Also had a look at Lissadell and the disputed right of way. Those rights – of the poor and the dispossessed ( too many s’s?) –  are jealously guarded in England.

 

And did I mention the film The Siege of Jabotville – about the Irish UN  force in the Congo in the 60’s who were criticised by some  of the folks back home because they surrendered in the face of a force far larger than their own. Thank heavens we’ve moved on from the creed of sacrifice rather than survival. Plenty of the Irish UN force are still alive today due to the wisdom of their colonel…. Well done, that man.

 

 

 

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Young Syrian has refreshing viewpoint

Seventeen year old Nujeen  Mustafa, a Kurdish Syrian asylum seeker. is a tough nut. With the help of her sisters, she fled Syria last yeat, negotiating the  3.500 mile sea and overland journey in her wheelchair.

Interviewed in the Guardian recently she offered a refreshing view on the Harry Potter book: “Harry Potter is such a lifeless book, there’s too little emotion and too much display of power… it makes every boy in the world think they are the chosen  one.”

Clearly,  the hype failed to reach  Manjib, a town in northern Syria.

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My reading group has chosen The Member of the Wedding, by Carson McCullers. To the 12-year-old protagonist, the world is her oyster and she prepares for her entry into it by changing her name from Frankie to F.Jasmine. She also takes time out to sign  herself F.Jasmine Esq. Why she uses the title Esq is unexplained by the writer which adds to the telling as we are left to work out for ourselves that F.Jasmine has probably seen letters addressed like this to her father who runs a jewellery business.

When I was 12, I wrote letters home from boarding school addressed to M.P.Russell Esq having observed that was how letters were addressed to my father. ( The Esq bit seemed fitting enough as he was a civil servant,  a senior civil servant as my mother always corrected me.)

“Why do you put Esq on the envelope,” a girl at school asked. “Does he own land?”

I was non-plussed. People in Dublin didn’t own land. Not the ones I knew. They owned houses alright, if they had the money, But of course, if you came from out of Dublin, in that place called down the country which was everywhere except Dublin, you most likely did own land, fields and fields of it. But those people didn’t have Esq on the envelopes, just plain Mr and Mrs. Of course, with the Esq business, my mother was left out of the equation altogether.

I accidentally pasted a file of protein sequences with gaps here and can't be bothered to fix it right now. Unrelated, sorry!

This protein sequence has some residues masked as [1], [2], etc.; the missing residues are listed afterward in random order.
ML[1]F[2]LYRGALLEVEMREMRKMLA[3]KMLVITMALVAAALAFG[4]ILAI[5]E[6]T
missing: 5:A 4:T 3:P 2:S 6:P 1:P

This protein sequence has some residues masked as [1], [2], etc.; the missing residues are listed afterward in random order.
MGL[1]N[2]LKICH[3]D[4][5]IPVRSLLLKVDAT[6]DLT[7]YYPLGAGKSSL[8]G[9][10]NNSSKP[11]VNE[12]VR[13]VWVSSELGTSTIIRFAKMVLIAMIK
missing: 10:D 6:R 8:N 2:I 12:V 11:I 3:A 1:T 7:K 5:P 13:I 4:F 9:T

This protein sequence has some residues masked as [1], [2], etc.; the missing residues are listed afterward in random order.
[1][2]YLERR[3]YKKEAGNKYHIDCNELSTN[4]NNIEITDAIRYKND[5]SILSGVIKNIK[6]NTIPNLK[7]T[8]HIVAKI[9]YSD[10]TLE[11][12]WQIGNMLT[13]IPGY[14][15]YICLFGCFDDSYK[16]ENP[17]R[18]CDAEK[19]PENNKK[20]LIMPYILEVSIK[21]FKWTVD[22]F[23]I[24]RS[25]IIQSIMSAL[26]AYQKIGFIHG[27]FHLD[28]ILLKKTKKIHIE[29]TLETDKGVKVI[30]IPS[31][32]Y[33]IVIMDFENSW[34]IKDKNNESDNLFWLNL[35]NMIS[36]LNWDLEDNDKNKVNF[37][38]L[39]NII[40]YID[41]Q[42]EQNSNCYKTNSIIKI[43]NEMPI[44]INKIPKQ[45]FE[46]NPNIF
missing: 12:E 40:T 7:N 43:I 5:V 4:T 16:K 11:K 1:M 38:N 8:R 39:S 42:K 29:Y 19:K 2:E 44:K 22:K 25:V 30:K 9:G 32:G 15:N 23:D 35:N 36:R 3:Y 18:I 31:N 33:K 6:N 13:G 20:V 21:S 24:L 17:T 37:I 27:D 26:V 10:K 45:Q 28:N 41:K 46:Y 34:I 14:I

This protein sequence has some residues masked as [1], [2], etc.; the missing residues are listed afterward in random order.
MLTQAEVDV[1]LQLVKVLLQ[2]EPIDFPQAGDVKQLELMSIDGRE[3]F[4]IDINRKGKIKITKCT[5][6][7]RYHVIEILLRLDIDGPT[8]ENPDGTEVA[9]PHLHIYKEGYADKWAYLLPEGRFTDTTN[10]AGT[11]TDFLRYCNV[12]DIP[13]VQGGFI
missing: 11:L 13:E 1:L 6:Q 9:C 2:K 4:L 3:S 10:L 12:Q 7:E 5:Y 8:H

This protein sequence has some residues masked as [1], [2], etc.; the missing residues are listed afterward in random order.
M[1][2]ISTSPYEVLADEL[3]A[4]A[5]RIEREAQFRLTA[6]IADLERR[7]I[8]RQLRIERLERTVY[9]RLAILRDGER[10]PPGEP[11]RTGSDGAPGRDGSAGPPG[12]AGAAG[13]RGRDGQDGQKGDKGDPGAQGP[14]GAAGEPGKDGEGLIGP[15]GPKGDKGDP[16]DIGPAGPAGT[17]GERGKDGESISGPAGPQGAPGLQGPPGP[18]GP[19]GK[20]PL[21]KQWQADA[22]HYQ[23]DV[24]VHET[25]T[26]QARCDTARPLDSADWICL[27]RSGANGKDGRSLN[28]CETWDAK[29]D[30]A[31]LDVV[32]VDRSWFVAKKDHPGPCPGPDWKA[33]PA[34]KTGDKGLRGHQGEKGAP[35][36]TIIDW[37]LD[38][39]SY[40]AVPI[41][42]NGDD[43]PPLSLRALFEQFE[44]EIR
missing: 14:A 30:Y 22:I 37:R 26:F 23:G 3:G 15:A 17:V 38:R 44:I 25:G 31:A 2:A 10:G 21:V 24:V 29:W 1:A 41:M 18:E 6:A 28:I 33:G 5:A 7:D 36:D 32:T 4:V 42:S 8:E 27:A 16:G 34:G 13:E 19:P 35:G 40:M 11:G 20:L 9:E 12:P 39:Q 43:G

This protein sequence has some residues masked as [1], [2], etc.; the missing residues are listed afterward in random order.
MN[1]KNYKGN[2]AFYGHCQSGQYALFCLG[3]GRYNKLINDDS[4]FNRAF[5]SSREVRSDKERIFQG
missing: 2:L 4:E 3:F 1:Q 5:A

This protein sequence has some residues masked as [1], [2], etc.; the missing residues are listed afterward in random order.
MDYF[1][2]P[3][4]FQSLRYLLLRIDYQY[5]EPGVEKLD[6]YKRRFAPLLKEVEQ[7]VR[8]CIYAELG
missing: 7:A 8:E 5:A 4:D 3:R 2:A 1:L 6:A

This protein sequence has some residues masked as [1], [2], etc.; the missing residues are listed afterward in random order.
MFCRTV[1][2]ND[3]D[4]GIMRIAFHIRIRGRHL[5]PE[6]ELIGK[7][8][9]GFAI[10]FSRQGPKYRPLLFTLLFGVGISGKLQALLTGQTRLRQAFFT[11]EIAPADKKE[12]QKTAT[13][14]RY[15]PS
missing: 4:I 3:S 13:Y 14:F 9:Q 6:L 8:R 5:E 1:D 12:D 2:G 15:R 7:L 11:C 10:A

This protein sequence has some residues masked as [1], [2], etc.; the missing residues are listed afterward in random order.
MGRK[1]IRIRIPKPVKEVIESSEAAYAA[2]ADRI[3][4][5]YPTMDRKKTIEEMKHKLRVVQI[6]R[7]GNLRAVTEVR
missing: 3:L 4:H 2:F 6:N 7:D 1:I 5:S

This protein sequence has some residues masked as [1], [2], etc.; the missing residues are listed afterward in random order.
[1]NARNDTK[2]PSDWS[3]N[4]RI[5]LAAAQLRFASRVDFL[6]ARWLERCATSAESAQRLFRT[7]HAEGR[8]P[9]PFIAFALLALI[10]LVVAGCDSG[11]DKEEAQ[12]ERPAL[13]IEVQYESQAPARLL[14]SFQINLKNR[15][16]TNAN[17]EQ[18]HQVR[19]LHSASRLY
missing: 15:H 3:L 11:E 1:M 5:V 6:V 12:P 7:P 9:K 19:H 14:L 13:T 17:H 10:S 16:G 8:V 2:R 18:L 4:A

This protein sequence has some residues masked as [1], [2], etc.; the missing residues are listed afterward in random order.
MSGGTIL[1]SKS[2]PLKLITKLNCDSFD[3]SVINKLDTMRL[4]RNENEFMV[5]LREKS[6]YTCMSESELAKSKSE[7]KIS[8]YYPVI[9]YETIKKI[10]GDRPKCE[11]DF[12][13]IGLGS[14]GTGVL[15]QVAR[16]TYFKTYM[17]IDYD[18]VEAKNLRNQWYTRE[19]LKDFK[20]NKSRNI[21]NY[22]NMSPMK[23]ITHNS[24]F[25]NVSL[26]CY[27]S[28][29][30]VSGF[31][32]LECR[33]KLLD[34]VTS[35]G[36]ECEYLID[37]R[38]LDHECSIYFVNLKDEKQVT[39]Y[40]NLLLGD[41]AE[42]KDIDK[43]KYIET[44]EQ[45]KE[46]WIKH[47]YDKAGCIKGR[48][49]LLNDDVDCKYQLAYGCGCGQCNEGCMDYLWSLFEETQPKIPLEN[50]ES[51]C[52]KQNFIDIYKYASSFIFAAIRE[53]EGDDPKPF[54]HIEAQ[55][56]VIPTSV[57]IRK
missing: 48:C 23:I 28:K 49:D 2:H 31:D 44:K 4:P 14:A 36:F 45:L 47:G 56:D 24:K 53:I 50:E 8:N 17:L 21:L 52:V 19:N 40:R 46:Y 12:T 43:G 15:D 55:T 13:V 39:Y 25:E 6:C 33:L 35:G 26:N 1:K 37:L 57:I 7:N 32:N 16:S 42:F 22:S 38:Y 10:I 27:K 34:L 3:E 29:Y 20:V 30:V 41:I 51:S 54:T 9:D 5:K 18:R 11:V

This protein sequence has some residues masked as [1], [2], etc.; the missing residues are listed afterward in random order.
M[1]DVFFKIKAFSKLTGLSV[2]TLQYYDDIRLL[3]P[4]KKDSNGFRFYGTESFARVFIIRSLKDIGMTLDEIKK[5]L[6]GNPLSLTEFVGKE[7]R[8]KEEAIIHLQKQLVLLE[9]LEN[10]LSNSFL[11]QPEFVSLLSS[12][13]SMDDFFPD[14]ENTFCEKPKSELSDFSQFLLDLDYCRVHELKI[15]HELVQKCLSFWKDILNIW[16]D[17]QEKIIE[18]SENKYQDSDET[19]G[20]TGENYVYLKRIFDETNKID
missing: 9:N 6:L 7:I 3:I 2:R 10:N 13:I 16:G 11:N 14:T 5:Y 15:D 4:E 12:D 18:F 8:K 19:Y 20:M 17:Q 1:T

I am now half way through The Member of the Wedding and things are hotting up for our twelve year old heroine. She was, she knew, going to be famous. For what, she didn’t know. Reading the news or participating in a dramatic event of some sort. But definitely famous.

I recognised that almost-famous feeling from when I was her age which was why I practised my signature in different ways: neat and careful, artistic with lots of curlicues,wildly adventurous with enormous flourishes. I worked away on them all during one particular exam when I had finished early and had nothing else to do. Mary Russell  I wrote, over and over again. Mary Russell, Mary Russell Mary Russell. MARY RUSSELL!!!!  Then, calming down: Mary Russell

 

And when the bell rang to indicate the exam was over. I bunched up the sheet of paper and threw it in the waste paper basket. Except that I had been observed.

“What is this,” asked the head nun, known to us as Quack, holding out the A4 page she had retrieved from the basket and smoothing it out so that my sin of pride ( was it one of the seven deadly sins?) was revealed over and over again.

“Who is it written for and why,” asked Quack and I stalled. How could I possibly explain I was practicing my signature for when I became famous.

Yep, F.Jasmine and I had a lot in common. Though while she actually chose the Jasmine bit of her name, I concealed from everyone that my confirmation name was Fatima.That would have ruined the whole famous thing. Mary was bad enough. As the song went:

For she was Mary, Mary,

Plain as any name can be.

Maybe that’s why I never became famous – though I’m still practicing.